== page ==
- Repeat these two steps a few times to increase the accuracy of your plar alignment - repeating Part 2 will allow you to get Part 1 more accurate.
Edit to provide less-precise-but-more-prompt method
Polar alignment for southern hemisphere observers is very similar to techniques used for the northern hemisphere. The major difference is the lack of a bright pole star like Polaris near the south celestial pole (SCP) to aid orientation used in several alignment procedures.
Rough polar alignment using the latitude scale of your scope is identical to the procedure used in the northern hemisphere.
Either look on a map, use Google Earth, or consult an almanac to find your observing site's latitude. Unlock any latitude adjustment screws on the sides of the mount and turn the latitude adjustment screws until the index on the polar axis reads your latitude. Tighten the adjustment screws if needed to secure the latitude setting. (You may also need to loosen the center pivot bolt by turning the hex nut to allow the equatorial mount head to be tilted.)
Latitude adjustment of the mount
Now complete the polar alignment by turning the entire mount (not either axis; both should be clamped tightly) to align the upwards end of the polar axis with south on the horizon.
Another more accurate rough method is to point to Sigma Octantis. This star is located only one degree from the SCP, the point in the sky around which all the other stars appear to rotate, and where the polar axis of a properly aligned equatorial mount should point.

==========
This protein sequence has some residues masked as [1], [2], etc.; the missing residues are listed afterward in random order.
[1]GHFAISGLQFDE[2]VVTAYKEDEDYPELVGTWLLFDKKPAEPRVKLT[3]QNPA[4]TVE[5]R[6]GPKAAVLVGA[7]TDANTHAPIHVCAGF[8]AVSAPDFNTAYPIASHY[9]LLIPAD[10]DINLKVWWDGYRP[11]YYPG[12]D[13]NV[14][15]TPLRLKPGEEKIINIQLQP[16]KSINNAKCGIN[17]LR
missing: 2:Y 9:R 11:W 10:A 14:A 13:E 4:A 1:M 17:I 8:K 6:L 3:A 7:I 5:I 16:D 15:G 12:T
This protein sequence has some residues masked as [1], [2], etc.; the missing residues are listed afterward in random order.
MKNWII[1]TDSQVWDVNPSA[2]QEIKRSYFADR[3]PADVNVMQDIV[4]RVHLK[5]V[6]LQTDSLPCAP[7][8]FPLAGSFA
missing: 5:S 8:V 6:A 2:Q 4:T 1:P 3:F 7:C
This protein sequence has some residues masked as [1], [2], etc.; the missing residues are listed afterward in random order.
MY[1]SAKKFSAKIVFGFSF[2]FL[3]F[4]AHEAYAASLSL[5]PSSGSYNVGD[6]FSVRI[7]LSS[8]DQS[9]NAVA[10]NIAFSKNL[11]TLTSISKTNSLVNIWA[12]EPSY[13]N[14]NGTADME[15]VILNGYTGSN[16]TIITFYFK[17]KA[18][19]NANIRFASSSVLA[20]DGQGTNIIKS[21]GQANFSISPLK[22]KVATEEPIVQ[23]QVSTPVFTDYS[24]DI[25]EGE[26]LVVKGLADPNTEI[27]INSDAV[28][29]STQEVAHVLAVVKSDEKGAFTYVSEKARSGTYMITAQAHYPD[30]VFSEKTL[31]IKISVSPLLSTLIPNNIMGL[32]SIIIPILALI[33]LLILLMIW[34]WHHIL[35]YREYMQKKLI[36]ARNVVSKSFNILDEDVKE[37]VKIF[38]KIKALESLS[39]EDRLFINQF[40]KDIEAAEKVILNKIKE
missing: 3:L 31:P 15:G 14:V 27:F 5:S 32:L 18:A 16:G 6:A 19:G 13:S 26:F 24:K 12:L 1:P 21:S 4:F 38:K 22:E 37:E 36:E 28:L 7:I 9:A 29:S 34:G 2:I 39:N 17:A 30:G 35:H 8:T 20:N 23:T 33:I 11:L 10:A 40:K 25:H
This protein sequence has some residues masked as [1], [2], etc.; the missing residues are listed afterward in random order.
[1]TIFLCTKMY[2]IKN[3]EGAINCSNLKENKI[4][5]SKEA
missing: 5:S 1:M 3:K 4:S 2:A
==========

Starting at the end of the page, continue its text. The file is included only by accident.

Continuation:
First, set up the mount so that the polar axis is pointing south.
Second, unlock the declination clamp and move the scope in declination so that the tube is parallel to the polar axis. Your declination setting circles should read 90° in this orientation. Clamp the declination lock.
Note: These last steps involve moving the entire mount. Don't use either the RA or Dec motions to change the position of the tube.
Move the mount in altitude and azimuth until Sigma Octantis is in your finder's field of view or centered in your finderscope. At magnitude 5.5, it is a fainter star--just slightly brighter than the unaided eye limit--so your finder will definitely be helpful here.
Sigma Octantis and the SCP
Tweak the position of the mount by again moving the mount, this time centering Sigma in the eyepiece field of view. Altitude can be adjusted using the latitude adjustment screw or shortening-lengthening tripod legs.
For greater accuracy, you can point directly at the SCP using an offset from Sigma Octantis. (This can be done after aligning the optical axis of your finderscope with the polar axis.) Use the chart above or these patterns of southern circumpolar stars to find the SCP. Draw an imaginary line toward the SCP through the Southern Cross stars Gamma Crucis and Alpha Crucis (down the long axis of the cross). Draw another imaginary line toward the SCP at a right angle to a line connecting Alpha Centauri and Beta Centauri. The intersection of these two imaginary lines will point you close to the south celestial pole.